Because I was going to be left in Maryland (feeling sorry for myself and dejected) while my spouse drove out to New Mexico, the usual agreement was quickly reached: there would be many presents. My husband is a very good buyer of presents. I have earring from Cyprus, a silk carpet from Bahrain. And, last week, he returned with a pair of turquoise necklaces and some dangling, silver earrings found at one of the pueblos outside of Santa Fe. He brought with him a cooler of frozen green chile, red chile, and tamales.
He was given a destination for his return trip, one that took him seven hours (!) out of his way to Boulder, CO, to the studio of Dawn Spencer Hurwitz, an American niche perfumer. I had read good things about her work but had never smelled any of it. So, my husband arrived at the store with a list of gourmands and ambers and orientals whose descriptions intrigued me. And, he came home with small bottles, little testers, and travel vials, so that his first few hours back in Maryland were perfumed, all of our wrists, ankles, the backs of our hands dabbed with half a dozen different scents.
My favorite of the bunch turned out to one of the more edible fragrances, Mahjoun, which according to the website's ad copy is "based on a Moroccan delicacy of exotic spices, flower buds, desert fruits, sensuous honey and precious woods." Some perfumes make for good bedtime scents, because they relax the wearer or are evocative of some emotion, some memory, some place. Mahjoun is soft and sweet, but it is also an introspective scent, bringing with it the lush, layered aromas of the bazaar as well. I like to curl up on my side, one hand resting under my cheek. I can smell the spices and fruits as nudge myself into sleep.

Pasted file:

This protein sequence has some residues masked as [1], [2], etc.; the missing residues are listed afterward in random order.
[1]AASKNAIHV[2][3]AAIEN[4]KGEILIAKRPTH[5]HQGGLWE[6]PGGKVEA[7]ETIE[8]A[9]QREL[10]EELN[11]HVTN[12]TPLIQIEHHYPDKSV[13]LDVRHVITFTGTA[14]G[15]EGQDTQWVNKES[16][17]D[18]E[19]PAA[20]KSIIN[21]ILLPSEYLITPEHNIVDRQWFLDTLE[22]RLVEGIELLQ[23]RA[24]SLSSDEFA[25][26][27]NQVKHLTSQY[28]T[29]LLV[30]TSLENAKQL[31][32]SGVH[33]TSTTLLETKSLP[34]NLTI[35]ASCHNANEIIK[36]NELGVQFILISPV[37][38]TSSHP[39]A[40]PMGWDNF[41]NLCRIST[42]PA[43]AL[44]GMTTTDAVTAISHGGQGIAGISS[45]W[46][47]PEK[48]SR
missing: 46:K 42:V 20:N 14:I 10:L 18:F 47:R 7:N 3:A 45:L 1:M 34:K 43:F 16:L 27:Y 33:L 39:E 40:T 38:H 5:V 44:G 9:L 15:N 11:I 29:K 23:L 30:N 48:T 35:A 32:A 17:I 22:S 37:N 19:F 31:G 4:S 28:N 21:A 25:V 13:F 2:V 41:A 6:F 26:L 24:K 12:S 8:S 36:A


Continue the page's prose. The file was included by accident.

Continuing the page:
If I hadn't already paired Wallace Stevens with another scent in the "perfumes & poems" series, I would use one of his poems now, because Mahjoun has the same kind of Westernized representation of the exotic that we see in Stevens. Instead, I'll link Mahjoun to something sad and dreamy and sharp, as only Lucille Clifton can be:
by Lucille Clifton
who would believe them winged
who would believe they could be
beautiful who would believe
they could fall so in love with mortals
that they would attach themselves
as scars attach and ride the skin
sometimes we hear them in our dreams
rattling their skulls clicking their bony fingers
envying our crackling hair
our spice filled flesh
they have heard me beseeching
as I whispered into my own
cupped hands enough not me again
enough but who can distinguish
one human voice
amid such choruses of desire